One of the advantages that football was always said to have over cricket was that the games only lasted 90 minutes. Soon, though, Fifa and Uefa will acknowledge what the rest of us have known for ages: that the surrounding war of words is actually a constituent part of the match. So it can reasonably be claimed that a particularly significant fixture, such as Chelsea vs Barcelona last week, actually goes on for eight weeks, with another week added for penalties. And all this chat seems to come down to one thing: cheating. Well, there's closet homosexuality as well, but that's just rumour. Cheating we can all see every time we turn on the telly. So little can you now trust in the game that you even begin to wonder whether Gary Lineker's hair is really that grey.
Comic fouls are merely a part of it, although an increasingly entertaining part. Having 53 cameras around the ground for even the humblest mid-table "clash", super slo-mo recording each grimace at 10,000 frames a second, we can now appreciate the artistry of football's great foulees. You can only imagine the shin-crunchers of the 1970s, the Norman Hunters and Chopper Harrises, sitting at home shaking their heads miserably, wishing their own fouls had been filmed in such loving detail.
But as well as the straightforward cheating - thuggish defenders, overacting Argentinian crybaby forwards - there's also a sort of metacheating going on, a messing with our minds, as happened last week. A manager (in this case, Chelsea's José Mourinho) accused a crybaby forward (Barcelona's Lionel Messi) of cheating, and completely disregarded the fact that his own defender (Asier del Horno) probably deserved to be sent off. He thus showed a politician's disregard for the truth, simultaneously playing to the gallery and treating disinterested observers as though they were idiots. Problem is, after watching football for a while, you get used to being treated like an idiot.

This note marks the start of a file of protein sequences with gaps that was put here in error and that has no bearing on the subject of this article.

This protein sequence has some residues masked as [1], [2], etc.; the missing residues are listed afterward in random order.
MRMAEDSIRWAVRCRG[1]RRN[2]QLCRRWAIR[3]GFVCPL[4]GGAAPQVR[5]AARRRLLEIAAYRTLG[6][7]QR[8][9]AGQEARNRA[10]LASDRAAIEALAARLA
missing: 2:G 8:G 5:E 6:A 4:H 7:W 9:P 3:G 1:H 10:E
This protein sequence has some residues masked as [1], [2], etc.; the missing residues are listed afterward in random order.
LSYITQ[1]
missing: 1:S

Consider the recent outbreak of bungs inquiries. Every evening for a couple of weeks, a different set of men in blazers sat facing the cameras, looking concerned and determined, as though it had never occurred to them before that the sport they love was as riven by corruption as Imperial Rome. Football had been treating them as idiots for all these years. And lo! Idiots they had become.
And still we talk of people "bringing the game into disrepute". I love this phrase, the way it assumes that the game currently resides in an area of repute, like Kensington. Because only the truly deluded would associate football with fair play and even-handedness. My favourite is the way everyone on the pitch puts their hand up to claim every foul or throw-in, whether or not it's theirs to claim. Is that cheating, or metacheating? Or just daft?
Next week, the second leg. The football may not be much to write home about, but the chat and the cheating should be out of the top drawer.